Not All Cushing’s Disease Cases Are Alike
It’s not uncommon when dealing with a rare disease diagnosis to want to draw comparisons to another person’s disease experience. But that’s not always helpful.
In my junior year of college, I took a class on criminal investigations. During one of the classes, the professor staged a fight between two students that he then instructed the class to provide witness accounts about. (Nobody in the class knew the fight was staged except the professor and the two students). Even though the entire class witnessed the same event, the class offered up more than 20 different interpretations about what had occurred.
The point of the lesson was that everybody had a different experience of the fight, even though every person in the room witnessed it as it was happening. The professor said that a witness might even change his own account if he were to take more time to think about what he saw.
I think a similar lesson could be drawn from our own individual experiences with disease. Those of us who have been affected by a pituitary tumor or Cushing’s disease may have had similar symptoms — such as weight gain in the midsection, memory issues, mood changes, loss of sex drive, and decreased energy levels — but our experiences might be very different.
For instance, how our symptoms were treated could be different, depending on factors such as previous medical history, allergies, the operability of the tumor, and whether the Cushing’s disease was caused by a tumor or by medication.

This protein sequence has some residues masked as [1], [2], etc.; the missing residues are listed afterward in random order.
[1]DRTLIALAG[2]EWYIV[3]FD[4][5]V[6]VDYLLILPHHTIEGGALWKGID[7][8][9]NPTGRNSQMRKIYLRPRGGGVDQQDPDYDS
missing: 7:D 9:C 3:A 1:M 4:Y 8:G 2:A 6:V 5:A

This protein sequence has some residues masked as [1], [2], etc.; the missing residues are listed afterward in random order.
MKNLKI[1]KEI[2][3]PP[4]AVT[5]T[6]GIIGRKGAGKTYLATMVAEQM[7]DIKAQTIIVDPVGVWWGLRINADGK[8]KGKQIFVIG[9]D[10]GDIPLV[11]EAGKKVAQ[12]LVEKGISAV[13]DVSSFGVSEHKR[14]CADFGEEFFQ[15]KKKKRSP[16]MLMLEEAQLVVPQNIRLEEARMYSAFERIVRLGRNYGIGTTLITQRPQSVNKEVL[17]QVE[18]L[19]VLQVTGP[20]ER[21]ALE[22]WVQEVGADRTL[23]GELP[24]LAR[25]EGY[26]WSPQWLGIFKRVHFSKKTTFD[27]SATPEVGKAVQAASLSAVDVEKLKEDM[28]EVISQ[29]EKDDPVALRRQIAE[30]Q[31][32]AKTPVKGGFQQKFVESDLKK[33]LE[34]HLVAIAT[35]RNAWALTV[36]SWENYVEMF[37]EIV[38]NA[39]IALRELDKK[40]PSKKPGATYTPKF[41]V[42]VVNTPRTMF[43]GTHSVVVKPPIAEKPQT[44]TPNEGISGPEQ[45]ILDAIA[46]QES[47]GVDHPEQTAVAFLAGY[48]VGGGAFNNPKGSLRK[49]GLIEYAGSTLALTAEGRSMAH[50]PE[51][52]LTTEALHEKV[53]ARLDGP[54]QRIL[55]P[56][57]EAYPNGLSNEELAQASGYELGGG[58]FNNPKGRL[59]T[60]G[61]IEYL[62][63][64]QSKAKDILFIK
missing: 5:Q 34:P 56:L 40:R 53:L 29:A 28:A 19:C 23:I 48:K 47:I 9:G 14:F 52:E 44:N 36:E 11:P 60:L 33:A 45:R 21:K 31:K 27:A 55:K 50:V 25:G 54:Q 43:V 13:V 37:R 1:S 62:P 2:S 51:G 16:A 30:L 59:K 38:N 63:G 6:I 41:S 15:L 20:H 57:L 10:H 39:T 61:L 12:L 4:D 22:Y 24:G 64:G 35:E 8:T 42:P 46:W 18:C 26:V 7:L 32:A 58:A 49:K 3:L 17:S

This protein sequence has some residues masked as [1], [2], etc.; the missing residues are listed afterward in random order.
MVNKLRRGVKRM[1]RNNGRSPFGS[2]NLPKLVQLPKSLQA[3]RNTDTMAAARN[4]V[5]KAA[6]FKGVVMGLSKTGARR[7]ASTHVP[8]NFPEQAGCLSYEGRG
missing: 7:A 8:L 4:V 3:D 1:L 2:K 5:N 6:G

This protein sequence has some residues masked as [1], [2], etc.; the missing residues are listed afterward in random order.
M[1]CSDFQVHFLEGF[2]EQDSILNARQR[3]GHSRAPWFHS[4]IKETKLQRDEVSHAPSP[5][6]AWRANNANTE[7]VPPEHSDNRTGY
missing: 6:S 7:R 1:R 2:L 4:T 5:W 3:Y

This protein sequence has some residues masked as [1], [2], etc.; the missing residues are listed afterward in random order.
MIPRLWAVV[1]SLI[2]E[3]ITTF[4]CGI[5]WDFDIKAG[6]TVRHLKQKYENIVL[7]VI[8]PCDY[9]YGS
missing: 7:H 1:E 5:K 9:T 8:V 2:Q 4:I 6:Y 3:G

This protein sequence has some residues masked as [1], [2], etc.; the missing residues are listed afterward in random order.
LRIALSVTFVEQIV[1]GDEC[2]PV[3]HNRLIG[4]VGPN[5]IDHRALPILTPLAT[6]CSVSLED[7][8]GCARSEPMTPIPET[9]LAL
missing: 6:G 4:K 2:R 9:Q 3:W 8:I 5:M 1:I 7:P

Many of us might struggle differently with our diagnosis and in dealing with a rare illness, with not knowing what is happening to us. We might also be presented with different treatment options, and we might have different post-operation experiences with things like recovery time, remission, results, hormone regulation, the possibility of developing diabetes insipidus, and the possibility of the tumor returning all factoring in. Once a pituitary tumor was diagnosed as the cause of my own symptoms, I elected to remove it through gamma knife transsphenoidal surgery.
It’s for these reasons that it’s never a good idea to put too much weight in another person’s disease experience. While I think it is always good practice to be understanding about what someone else might be going through, we shouldn’t try to draw too many conclusions about someone else’s disease experience as we try to understand and come to terms with our own disease.
The human body is a complex organism, and each person can encounter a different set of circumstances in their disease journey. One person’s experience is his own, and might not be like someone else’s. Knowing that can go a long way toward understanding our illness and directing how we respond to it.
Note: Cushing’s Disease News is strictly a news and information website about the disease. It does not provide medical advice, diagnosis, or treatment. This content is not intended to be a substitute for professional medical advice, diagnosis, or treatment. Always seek the advice of your physician or other qualified health provider with any questions you may have regarding a medical condition. Never disregard professional medical advice or delay in seeking it because of something you have read on this website. The opinions expressed in this column are not those of Cushing’s Disease News or its parent company, BioNews, and are intended to spark discussion about issues pertaining to Cushing’s.